Most observers expect the land offensive to be limited, confined to destroying the tunnels dug under the boundaries of the Gaza Strip with Israel. Adnan Abu Amer, who specialises in Israeli affairs, said that Netanyahu made the decision to launch ground offensive after he came under intense criticism at home for “cowardliness”.

According to Abu Amer, the ground offensive may prove costly for Israel. The occupation authorities are aware of the perils that such offensive may entail in terms of casualties and possible capture of soldiers.

Israeli military experts admit that information about the location and shape of the tunnels, many of which have multiple exits, is not readily available. According to the newspaper Maariv, destroying the tunnels is not an easy task, as they constitute a virtual maze. Even if Israel manages to destroy a large number of tunnels, there will always be some left intact. Hamas, the paper added, spent nearly one fourth of its military budget on building and guarding the tunnels.

Most of the tunnels are also booby-trapped, which would pose a grave threat to Israeli soldiers. But Israel cannot leave the tunnels alone, the paper added, because they provide Hamas with an excellent opportunity to sneak into Israel to attack nearby villages, or capture soldiers.

The Israeli army said that its forces managed to uncover 34 tunnels last week, five of them exiting into Israeli areas bordering the strip. On Monday, Israel cited unnamed Egyptian officials as saying that Cairo is willing to reword its initiative to accommodate Hamas’s terms for a ceasefire.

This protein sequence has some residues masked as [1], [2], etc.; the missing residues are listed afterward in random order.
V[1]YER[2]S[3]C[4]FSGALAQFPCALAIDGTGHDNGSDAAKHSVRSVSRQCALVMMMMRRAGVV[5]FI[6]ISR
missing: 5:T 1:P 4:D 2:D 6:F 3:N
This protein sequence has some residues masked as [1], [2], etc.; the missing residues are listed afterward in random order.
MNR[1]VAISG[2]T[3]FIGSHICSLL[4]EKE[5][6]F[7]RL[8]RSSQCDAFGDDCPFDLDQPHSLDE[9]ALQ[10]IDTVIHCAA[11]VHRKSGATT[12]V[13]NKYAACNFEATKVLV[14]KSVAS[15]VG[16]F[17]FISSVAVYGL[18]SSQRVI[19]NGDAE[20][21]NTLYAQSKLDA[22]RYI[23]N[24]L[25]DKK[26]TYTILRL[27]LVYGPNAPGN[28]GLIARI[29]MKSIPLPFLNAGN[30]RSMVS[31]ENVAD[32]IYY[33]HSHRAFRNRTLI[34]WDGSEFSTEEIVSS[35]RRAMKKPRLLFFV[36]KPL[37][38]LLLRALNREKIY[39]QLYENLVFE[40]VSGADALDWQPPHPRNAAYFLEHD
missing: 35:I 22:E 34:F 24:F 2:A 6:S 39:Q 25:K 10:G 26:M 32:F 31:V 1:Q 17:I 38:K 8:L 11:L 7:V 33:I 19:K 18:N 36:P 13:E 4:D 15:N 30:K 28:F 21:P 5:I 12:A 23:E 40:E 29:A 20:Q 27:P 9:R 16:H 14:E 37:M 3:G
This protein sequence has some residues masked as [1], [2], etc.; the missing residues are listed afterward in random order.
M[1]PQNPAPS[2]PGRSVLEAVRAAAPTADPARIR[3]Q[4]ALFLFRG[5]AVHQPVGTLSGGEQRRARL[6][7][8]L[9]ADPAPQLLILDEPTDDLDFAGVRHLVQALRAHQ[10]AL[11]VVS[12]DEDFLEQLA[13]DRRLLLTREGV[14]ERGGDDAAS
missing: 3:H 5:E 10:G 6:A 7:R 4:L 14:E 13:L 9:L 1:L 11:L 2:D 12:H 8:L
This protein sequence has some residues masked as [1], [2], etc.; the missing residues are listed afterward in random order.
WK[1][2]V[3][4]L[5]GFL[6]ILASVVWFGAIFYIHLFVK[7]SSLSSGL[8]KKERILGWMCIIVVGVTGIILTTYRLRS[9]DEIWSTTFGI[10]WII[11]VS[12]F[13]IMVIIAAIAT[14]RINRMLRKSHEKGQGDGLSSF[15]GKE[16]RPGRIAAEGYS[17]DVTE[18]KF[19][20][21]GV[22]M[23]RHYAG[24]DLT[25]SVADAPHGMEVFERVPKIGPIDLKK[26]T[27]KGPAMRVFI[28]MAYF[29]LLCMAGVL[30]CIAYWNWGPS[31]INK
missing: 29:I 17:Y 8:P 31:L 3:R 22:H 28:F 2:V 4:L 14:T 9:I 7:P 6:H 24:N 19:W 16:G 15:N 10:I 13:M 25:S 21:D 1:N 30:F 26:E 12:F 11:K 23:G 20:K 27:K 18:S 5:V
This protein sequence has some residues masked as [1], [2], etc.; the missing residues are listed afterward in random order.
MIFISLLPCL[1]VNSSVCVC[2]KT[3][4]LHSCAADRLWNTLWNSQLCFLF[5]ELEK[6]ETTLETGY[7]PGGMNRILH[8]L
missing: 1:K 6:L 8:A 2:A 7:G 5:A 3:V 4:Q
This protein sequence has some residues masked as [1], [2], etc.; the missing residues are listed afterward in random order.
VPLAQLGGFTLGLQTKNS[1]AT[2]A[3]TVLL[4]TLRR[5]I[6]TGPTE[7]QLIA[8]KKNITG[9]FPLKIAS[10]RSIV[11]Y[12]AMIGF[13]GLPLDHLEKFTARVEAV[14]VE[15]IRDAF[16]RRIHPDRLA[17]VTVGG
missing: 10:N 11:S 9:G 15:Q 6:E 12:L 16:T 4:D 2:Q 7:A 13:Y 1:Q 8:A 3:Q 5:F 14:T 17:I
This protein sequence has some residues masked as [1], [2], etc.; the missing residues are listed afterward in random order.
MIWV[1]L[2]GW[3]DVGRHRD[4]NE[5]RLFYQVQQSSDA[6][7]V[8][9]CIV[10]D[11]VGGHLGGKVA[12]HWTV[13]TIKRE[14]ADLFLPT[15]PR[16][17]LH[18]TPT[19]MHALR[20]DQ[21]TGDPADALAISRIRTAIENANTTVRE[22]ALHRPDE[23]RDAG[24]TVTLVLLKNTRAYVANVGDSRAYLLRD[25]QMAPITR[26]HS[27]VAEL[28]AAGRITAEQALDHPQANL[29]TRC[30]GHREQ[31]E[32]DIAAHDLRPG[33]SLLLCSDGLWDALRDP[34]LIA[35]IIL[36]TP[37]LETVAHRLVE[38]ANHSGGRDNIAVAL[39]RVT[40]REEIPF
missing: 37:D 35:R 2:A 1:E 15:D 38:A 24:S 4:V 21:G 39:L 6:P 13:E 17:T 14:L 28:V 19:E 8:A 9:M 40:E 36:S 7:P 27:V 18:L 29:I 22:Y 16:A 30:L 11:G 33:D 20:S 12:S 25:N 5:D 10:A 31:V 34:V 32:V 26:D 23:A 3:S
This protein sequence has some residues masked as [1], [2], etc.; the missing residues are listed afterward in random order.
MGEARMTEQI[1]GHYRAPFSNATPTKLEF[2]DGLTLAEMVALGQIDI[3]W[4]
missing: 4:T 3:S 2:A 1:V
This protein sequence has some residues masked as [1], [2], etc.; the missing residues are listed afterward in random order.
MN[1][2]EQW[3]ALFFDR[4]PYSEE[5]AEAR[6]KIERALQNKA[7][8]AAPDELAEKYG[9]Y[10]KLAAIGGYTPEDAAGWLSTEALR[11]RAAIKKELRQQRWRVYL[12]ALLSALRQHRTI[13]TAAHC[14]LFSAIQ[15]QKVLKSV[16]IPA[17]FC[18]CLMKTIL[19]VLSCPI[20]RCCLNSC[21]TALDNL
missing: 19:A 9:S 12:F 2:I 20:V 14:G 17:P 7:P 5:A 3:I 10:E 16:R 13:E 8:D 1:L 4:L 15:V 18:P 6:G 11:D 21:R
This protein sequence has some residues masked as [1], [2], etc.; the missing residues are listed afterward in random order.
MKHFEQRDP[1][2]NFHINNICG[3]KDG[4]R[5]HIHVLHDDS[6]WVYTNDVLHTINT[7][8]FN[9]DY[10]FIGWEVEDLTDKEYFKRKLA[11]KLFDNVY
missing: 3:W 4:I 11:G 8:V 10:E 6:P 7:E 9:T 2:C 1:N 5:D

Palestinian factions in Gaza said they will only agree to a ceasefire if Israel pledges to stop the current incursion, refrain from waging more incursions in the future, abandon the policy of targeted killings, end the blockade on Gaza, release prisoners it recently recaptured, allow the reopening of Gaza’s seaport, guarantee freedom of fishing and shipping in territorial waters, abolish all collective sanctions, free detained members of the Palestinian legislature, and return public and private property it seized.

Israel detained hundreds of Palestinians, including top Hamas legislators, last month in retaliation for the abduction and subsequent killing of three Israeli settlers. The deputy chairman of Hamas’s politburo, former prime minister Ismail Haniyeh, said that, “Gaza decided to end its siege with its blood and resistance and steadfastness.”

Speaking in a televised address, Haniyeh said that the demands of the Palestinians were “clear and unaltered”, reiterating the need to end the blockade and allow Gaza to live a normal life. “The aggression must stop and must not be repeated in the future and the blockade under which our people have lived for eight years must end,” Haniyeh declared.

Accusing the world of insensitivity to the plight of the Palestinians, Haniyeh mentioned that “there are houses without drinking water for days, hospitals without medicine for days, land that cannot be tilled, crossing points that are closed, electricity that is cut off except for a few hours, and thousands of people who cannot find work.”

Khaled Meshaal, head of the Hamas politburo, said that his movement could not accept a ceasefire unless Israel agrees to lift the siege.

Interviewed by the Daily Telegraph, Meshaal said that any truce must ensure long-term political and economic advantages for the Palestinians.